Particularly in comparison with China, the most impressive economic success story of the past decades, the Republic of India has two decisive locational advantages. For one thing, the country has been a stable one since the declaration of independence in 1947democracy. The governments in the capital New Delhi and in the states and territories are anchored and legitimized in the electorate and society in a way that the communist regime in Beijing with its model of authoritarian state capitalism can only dream of. On the other hand, about 300 million Indians speakEnglish, The lingua franca of global business.

In addition to Germany and many other EU countries, China, Japan and even the USA have a demographic problem in comparison with India, the dimensions of which will steadily gain drama in the coming years and decades: the aging of society. Indian society, on the other hand, is extraordinarily young. TheMedian age is around26; Around 700 million Indians are therefore each older and younger than their mid-twenties.

No other country has so many listed companies

Many Indian corporations are already playing in the global top league. India has more publicly traded companies than any other country. According to the World Federation of Exchanges (WFE), a global association of exchanges, around5,000 public companies listed on the Bombay Stock Exchange (BSE) in Mumbai. According to WFE, the New York Stock Exchange (NYSE) has around 2,300 companies, the American technology exchange Nasdaq around 3,000, and the Deutsche Börse only a few hundred.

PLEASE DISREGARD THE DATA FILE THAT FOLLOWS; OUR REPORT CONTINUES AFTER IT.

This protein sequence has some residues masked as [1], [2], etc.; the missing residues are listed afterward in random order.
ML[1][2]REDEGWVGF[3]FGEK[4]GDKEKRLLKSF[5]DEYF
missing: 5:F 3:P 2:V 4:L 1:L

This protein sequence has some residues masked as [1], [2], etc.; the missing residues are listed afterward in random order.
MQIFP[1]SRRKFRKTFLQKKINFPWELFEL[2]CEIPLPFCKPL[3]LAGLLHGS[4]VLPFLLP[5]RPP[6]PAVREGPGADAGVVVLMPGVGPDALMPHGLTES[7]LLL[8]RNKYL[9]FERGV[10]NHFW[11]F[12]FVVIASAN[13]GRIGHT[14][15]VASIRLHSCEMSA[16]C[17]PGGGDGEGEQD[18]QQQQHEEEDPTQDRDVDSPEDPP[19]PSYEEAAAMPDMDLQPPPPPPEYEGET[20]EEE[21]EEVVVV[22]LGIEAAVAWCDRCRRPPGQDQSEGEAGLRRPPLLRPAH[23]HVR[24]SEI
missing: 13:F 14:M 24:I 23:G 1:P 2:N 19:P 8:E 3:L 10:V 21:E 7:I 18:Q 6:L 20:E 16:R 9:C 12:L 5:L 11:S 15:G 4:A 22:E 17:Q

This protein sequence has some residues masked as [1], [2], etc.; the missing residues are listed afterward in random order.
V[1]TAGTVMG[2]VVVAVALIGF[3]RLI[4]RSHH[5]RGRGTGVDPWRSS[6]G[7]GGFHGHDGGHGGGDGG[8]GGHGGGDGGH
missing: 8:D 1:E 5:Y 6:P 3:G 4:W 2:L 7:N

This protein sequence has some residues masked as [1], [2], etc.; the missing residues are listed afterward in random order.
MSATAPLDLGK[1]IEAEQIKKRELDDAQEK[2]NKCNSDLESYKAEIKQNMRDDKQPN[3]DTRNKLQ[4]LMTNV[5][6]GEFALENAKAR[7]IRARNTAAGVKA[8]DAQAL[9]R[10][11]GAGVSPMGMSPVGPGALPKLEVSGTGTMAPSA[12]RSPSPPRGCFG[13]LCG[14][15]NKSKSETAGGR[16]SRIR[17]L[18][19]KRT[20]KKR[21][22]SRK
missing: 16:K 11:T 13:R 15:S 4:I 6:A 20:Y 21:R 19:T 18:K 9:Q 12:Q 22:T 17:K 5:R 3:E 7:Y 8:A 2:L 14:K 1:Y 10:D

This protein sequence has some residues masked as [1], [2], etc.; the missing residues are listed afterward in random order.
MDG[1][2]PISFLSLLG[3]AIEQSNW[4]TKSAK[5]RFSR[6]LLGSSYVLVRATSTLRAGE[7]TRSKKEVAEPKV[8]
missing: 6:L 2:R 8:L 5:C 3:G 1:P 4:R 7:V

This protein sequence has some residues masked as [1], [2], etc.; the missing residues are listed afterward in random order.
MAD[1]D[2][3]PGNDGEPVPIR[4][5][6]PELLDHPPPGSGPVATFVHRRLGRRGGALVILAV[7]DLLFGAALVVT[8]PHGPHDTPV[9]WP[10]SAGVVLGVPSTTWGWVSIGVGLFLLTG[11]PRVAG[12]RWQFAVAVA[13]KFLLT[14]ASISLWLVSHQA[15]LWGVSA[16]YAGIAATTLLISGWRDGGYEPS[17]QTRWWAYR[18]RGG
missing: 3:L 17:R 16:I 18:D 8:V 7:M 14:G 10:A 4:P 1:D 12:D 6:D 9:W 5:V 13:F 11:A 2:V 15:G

But Corporate India is not only characterized by quantity, but also by class in many industries. A conglomerate based in Mumbai is currently dominating the headlines:Reliance Industries (RIL). Originally an oil and chemical giant, RIL has been with the newly founded subsidiary since 2016Jio turned the Indian telecommunications market upside down and made it to the market leader in just three years with currently around 400 million smartphone and cell phone customers.

The Reliance Group with its boss and major shareholder Mukesh Ambani is also the largest retailer between Kashmir in the north and Kerala in the south - and thus a kind of proxy share for investors in the Indian economic area. Jio Platforms in particular is likely to have a bright future and could mutate into a kind of “Indian Alibaba” in the coming years. The US financial elite has just bought billions of euros from Jio Platforms. Facebook paid $ 5.7 billion for an approximately ten percent stake; Google announced last week that it would be contributing $ 4.5 billion. Several investment companies are involved, each with ten- or nine-digit dollar amounts.

The pharmaceutical companies Sun, Cipla and Glenmark are now considered to be the world's pharmacy